Bethel Johnson is an athlete. He ran a 4.27 second 40 this spring and had considerable baseball talent to complement his football abilities while growing up with his four sisters and his mother, Sylvia, in Corsicana, Texas -- a town of about 25,000 that he says likes to party.
That penchant for an overindulgent nightlife was one of the reasons Johnson chose to head off to the "big" city to attend Texas A&M in College Station, where the population exceeds 100,000 including around 45,000 students.
"It was something I wasn't used to," Johnson said of the Texas A&M environment. "It was a culture shock. If it was a school that was similar to everything I was used to in my environment – partying – I wouldn't have gone there. It was out of the ordinary for me and it helped me. I wasn't used to structure and that kept me out of trouble and in school."
The ability to live and excel within that structured setting may ultimately help him be successful in an environment that dwarfs College Station and Corsicana combined several times over. In the Boston area, Johnson could find a party at will. But his experience and growth at A&M should help him stave off the temptations Boston offers so graciously.
"I did all that in high school," he said, essentially explaining that the partying is out of his system. But that doesn't mean New England won't present a new kind of culture shock for the life-long Texan.
"Everybody's house looks the same here to me only a different color," he said. "There are a lot of trees here and it's not really hot like it is in Texas. Also, there are a lot Dunking Donuts. They're on every corner. I remember Dunkin Donuts when I was little in Texas and then after a couple of years, it was gone.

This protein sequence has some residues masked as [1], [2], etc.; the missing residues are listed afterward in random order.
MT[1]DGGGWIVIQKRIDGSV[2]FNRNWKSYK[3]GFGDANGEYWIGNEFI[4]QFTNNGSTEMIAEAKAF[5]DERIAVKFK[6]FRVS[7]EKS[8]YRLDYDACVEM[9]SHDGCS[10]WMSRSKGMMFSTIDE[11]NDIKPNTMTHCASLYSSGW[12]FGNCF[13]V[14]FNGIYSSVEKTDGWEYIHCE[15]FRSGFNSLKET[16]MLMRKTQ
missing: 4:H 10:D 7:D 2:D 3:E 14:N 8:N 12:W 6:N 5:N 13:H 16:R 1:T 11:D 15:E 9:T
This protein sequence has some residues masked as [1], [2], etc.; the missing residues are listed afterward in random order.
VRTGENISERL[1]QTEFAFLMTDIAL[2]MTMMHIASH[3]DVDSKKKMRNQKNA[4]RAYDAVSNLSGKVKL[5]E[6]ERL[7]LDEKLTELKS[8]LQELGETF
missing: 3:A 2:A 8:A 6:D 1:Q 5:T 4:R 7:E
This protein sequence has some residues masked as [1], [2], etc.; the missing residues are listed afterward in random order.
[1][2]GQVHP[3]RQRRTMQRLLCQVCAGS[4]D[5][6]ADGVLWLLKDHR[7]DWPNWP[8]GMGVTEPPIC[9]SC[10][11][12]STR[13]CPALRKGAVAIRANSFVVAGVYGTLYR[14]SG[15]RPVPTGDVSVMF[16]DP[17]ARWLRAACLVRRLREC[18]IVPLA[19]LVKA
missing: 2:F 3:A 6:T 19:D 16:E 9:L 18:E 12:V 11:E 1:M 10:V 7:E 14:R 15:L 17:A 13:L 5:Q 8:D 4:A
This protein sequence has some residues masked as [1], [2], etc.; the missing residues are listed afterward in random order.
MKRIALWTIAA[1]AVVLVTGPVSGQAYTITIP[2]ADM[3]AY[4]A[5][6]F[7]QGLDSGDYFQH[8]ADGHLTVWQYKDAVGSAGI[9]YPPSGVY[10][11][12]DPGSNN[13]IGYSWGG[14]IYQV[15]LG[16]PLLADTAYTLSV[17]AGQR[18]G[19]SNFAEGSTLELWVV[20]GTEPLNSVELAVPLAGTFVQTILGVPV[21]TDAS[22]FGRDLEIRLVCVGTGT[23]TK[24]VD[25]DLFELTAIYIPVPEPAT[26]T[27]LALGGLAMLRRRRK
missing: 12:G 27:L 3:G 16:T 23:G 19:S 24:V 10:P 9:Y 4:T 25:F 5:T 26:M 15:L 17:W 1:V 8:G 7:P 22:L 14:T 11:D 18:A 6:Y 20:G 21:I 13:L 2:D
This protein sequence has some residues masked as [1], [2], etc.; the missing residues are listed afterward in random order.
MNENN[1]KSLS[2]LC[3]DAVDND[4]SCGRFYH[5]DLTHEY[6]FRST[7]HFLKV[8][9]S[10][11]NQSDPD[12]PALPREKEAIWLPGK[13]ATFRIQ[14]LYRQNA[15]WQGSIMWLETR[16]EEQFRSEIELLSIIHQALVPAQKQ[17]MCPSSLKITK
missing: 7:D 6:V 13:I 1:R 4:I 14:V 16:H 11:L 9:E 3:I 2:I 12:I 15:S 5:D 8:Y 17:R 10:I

"Coming to a new place is a big move and that's the hardest thing to adapt to now. Football is the easy part. It's my job. It's what I do. They brought me in to play. I knew I had to change my environment. I did that when I went to college leaving a small town to go to a big college town."
It was in College Station while playing for the Aggies that Johnson found God, who he credits with helping him through a difficult period in his career that included a ruptured spleen that required surgery along with a follow-up procedure because of an intestinal blockage.
"I stay in touch with my Father in Heaven," he said. "That's how I bounce back from anything. I stay faithful on my walk with God. I never doubted. My mother told me a long time ago, 'What the Lord has for you is for you. No man can take it from you.' I felt like football is what God blessed me to do but if you took it away from me, it wouldn't be a problem because it's not what will get me into heaven.
"But [the injury] let me see football from a different perspective. Everything is not always promised to you. You need to take advantage of opportunities you have and not take anything for granted."
Despite attending A&M when the famed bonfire that precedes the annual Texas A&M-Texas game collapsed killing 12 students and when a freshman teammate, defensive lineman Brandon Fails, died, Johnson says tragedy did not lead him down the religious path that he walked at the end of his sophomore season.
"It wasn't anything tragic. It was just me," he said, adding that former teammates and current 49ers Jason Webster and Cornelius Anthony influenced his beliefs. "I never lost faith. If I did, maybe [my career] would have been over."
His faith aside, it is his God-given speed that helped climb draft boards around the NFL. He is expected to be a home run hitter in the Patriots offense – a receiver who can stretch a defense and make it respect the deep ball.
"From Day One I could always run," Johnson said. "But you always have to be work out and do the small things to keep your speed. Your abdominal work. Your leg work. You have to do that to maintain your speed, but it's obviously God-given."
While that speed may be Johnson's meal ticket, he has no delusions of grandeur as he enters his rookie season. "I just want to contribute any way I can. I have no say as to what my role will be. I have to contribute. I'm just learning. I have to focus on everything. I'm just a rookie."
But he's a rookie with unrivaled speed on the Patriots roster. With a mini-camp fast approaching and training camp around the corner, it's time to find out if his God-given speed is track speed or football speed. The difference could determine his ultimate success as a big-play NFL wideout.